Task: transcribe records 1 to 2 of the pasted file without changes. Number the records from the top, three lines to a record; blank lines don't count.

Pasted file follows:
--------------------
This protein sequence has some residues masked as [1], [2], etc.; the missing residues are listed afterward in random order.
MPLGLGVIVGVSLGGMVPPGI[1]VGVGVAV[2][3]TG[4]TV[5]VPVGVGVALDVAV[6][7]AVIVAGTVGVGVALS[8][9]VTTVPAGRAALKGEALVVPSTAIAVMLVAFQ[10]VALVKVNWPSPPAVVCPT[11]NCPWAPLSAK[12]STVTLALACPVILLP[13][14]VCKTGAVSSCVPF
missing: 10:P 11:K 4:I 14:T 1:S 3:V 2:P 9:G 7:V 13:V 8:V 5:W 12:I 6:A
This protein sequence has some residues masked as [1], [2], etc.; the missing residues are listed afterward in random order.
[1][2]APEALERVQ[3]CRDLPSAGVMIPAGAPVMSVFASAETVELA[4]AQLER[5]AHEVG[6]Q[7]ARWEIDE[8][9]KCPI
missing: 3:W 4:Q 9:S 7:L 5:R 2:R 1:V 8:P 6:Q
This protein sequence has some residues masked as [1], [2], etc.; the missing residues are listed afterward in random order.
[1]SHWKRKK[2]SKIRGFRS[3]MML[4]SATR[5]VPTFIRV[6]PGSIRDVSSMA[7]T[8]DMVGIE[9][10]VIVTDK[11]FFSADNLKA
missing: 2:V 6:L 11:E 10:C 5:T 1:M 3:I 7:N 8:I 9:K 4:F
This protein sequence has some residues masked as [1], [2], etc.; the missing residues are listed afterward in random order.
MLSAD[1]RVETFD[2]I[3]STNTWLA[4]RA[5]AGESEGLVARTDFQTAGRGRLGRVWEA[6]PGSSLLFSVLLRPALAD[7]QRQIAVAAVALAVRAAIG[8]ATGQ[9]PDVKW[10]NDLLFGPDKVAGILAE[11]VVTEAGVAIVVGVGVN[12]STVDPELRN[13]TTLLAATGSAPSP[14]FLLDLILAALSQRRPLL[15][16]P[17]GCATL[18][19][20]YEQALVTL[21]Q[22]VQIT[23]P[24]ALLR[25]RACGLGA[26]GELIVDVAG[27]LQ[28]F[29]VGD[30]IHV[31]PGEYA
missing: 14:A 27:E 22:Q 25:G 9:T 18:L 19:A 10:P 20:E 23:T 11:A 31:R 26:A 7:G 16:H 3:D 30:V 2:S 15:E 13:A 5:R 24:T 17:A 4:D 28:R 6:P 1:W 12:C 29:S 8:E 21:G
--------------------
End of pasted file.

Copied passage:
This protein sequence has some residues masked as [1], [2], etc.; the missing residues are listed afterward in random order.
MPLGLGVIVGVSLGGMVPPGI[1]VGVGVAV[2][3]TG[4]TV[5]VPVGVGVALDVAV[6][7]AVIVAGTVGVGVALS[8][9]VTTVPAGRAALKGEALVVPSTAIAVMLVAFQ[10]VALVKVNWPSPPAVVCPT[11]NCPWAPLSAK[12]STVTLALACPVILLP[13][14]VCKTGAVSSCVPF
missing: 10:P 11:K 4:I 14:T 1:S 3:V 2:P 9:G 7:V 13:V 8:V 5:W 12:I 6:A
This protein sequence has some residues masked as [1], [2], etc.; the missing residues are listed afterward in random order.
[1][2]APEALERVQ[3]CRDLPSAGVMIPAGAPVMSVFASAETVELA[4]AQLER[5]AHEVG[6]Q[7]ARWEIDE[8][9]KCPI
missing: 3:W 4:Q 9:S 7:L 5:R 2:R 1:V 8:P 6:Q